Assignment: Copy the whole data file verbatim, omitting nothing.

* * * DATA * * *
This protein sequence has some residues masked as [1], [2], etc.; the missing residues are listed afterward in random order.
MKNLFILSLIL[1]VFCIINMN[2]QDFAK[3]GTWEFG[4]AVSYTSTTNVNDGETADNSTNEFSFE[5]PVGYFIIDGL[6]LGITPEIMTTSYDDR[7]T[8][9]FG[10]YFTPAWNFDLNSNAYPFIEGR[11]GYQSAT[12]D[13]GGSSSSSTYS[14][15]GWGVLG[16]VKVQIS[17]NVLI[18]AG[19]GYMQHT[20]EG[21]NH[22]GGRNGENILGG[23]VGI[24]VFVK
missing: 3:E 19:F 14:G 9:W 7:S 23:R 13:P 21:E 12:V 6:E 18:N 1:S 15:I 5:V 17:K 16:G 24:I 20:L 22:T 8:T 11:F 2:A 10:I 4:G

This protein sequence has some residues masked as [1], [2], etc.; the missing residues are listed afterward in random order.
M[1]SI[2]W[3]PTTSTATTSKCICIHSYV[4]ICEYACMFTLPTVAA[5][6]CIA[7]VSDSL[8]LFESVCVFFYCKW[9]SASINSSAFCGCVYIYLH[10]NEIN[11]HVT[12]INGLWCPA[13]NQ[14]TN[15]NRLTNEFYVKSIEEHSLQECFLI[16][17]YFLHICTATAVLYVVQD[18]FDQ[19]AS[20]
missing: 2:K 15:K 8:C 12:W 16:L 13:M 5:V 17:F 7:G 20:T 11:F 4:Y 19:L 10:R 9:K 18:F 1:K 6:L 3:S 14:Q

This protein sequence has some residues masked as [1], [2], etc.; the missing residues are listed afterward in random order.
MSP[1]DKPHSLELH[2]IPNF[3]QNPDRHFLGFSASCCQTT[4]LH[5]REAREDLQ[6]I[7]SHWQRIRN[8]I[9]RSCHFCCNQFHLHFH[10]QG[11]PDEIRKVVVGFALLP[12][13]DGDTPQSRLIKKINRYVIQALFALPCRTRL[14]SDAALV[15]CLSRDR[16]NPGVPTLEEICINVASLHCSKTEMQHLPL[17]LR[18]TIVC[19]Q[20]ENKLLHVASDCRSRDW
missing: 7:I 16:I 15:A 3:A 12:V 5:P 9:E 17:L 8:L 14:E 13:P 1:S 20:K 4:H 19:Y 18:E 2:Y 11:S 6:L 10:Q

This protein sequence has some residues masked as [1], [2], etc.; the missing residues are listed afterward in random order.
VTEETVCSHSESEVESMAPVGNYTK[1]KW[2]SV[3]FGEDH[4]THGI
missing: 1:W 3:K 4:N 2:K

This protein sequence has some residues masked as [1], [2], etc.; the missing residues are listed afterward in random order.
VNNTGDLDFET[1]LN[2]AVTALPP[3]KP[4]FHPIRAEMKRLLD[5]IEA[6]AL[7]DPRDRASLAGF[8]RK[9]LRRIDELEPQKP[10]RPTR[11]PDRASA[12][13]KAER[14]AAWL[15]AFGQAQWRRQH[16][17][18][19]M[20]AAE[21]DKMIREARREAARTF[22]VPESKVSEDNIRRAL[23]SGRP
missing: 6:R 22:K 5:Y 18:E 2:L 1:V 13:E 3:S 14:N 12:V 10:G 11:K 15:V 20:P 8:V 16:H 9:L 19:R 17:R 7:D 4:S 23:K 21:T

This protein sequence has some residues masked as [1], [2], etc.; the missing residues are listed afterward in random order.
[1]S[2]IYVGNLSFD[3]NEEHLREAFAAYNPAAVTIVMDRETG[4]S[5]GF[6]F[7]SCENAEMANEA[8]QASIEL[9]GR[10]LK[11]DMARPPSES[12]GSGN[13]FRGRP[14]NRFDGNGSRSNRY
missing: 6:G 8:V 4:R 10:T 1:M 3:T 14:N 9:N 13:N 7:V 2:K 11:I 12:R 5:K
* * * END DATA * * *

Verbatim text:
This protein sequence has some residues masked as [1], [2], etc.; the missing residues are listed afterward in random order.
MKNLFILSLIL[1]VFCIINMN[2]QDFAK[3]GTWEFG[4]AVSYTSTTNVNDGETADNSTNEFSFE[5]PVGYFIIDGL[6]LGITPEIMTTSYDDR[7]T[8][9]FG[10]YFTPAWNFDLNSNAYPFIEGR[11]GYQSAT[12]D[13]GGSSSSSTYS[14][15]GWGVLG[16]VKVQIS[17]NVLI[18]AG[19]GYMQHT[20]EG[21]NH[22]GGRNGENILGG[23]VGI[24]VFVK
missing: 3:E 19:F 14:G 9:W 7:S 23:R 13:P 21:E 12:V 6:E 18:N 1:S 15:I 5:V 17:K 16:G 24:I 20:L 22:T 8:T 11:F 2:A 10:I 4:G

This protein sequence has some residues masked as [1], [2], etc.; the missing residues are listed afterward in random order.
M[1]SI[2]W[3]PTTSTATTSKCICIHSYV[4]ICEYACMFTLPTVAA[5][6]CIA[7]VSDSL[8]LFESVCVFFYCKW[9]SASINSSAFCGCVYIYLH[10]NEIN[11]HVT[12]INGLWCPA[13]NQ[14]TN[15]NRLTNEFYVKSIEEHSLQECFLI[16][17]YFLHICTATAVLYVVQD[18]FDQ[19]AS[20]
missing: 2:K 15:K 8:C 12:W 16:L 13:M 5:V 17:F 7:G 20:T 11:F 4:Y 19:L 10:R 9:K 18:F 1:K 6:L 3:S 14:Q

This protein sequence has some residues masked as [1], [2], etc.; the missing residues are listed afterward in random order.
MSP[1]DKPHSLELH[2]IPNF[3]QNPDRHFLGFSASCCQTT[4]LH[5]REAREDLQ[6]I[7]SHWQRIRN[8]I[9]RSCHFCCNQFHLHFH[10]QG[11]PDEIRKVVVGFALLP[12][13]DGDTPQSRLIKKINRYVIQALFALPCRTRL[14]SDAALV[15]CLSRDR[16]NPGVPTLEEICINVASLHCSKTEMQHLPL[17]LR[18]TIVC[19]Q[20]ENKLLHVASDCRSRDW
missing: 7:I 16:I 15:A 3:A 12:V 5:P 9:E 17:L 8:L 14:E 13:P 1:S 20:K 4:H 19:Y 18:E 2:Y 11:S 6:L 10:Q

This protein sequence has some residues masked as [1], [2], etc.; the missing residues are listed afterward in random order.
VTEETVCSHSESEVESMAPVGNYTK[1]KW[2]SV[3]FGEDH[4]THGI
missing: 1:W 3:K 4:N 2:K

This protein sequence has some residues masked as [1], [2], etc.; the missing residues are listed afterward in random order.
VNNTGDLDFET[1]LN[2]AVTALPP[3]KP[4]FHPIRAEMKRLLD[5]IEA[6]AL[7]DPRDRASLAGF[8]RK[9]LRRIDELEPQKP[10]RPTR[11]PDRASA[12][13]KAER[14]AAWL[15]AFGQAQWRRQH[16][17][18][19]M[20]AAE[21]DKMIREARREAARTF[22]VPESKVSEDNIRRAL[23]SGRP
missing: 6:R 22:K 5:Y 18:E 2:L 1:V 13:E 3:S 14:N 12:V 10:G 11:K 15:V 20:P 8:V 16:H 9:L 19:R 17:R 7:D 4:S 23:K 21:T

This protein sequence has some residues masked as [1], [2], etc.; the missing residues are listed afterward in random order.
[1]S[2]IYVGNLSFD[3]NEEHLREAFAAYNPAAVTIVMDRETG[4]S[5]GF[6]F[7]SCENAEMANEA[8]QASIEL[9]GR[10]LK[11]DMARPPSES[12]GSGN[13]FRGRP[14]NRFDGNGSRSNRY
missing: 6:G 8:V 4:R 10:T 1:M 3:T 14:N 9:N 13:N 7:V 2:K 11:I 12:R 5:K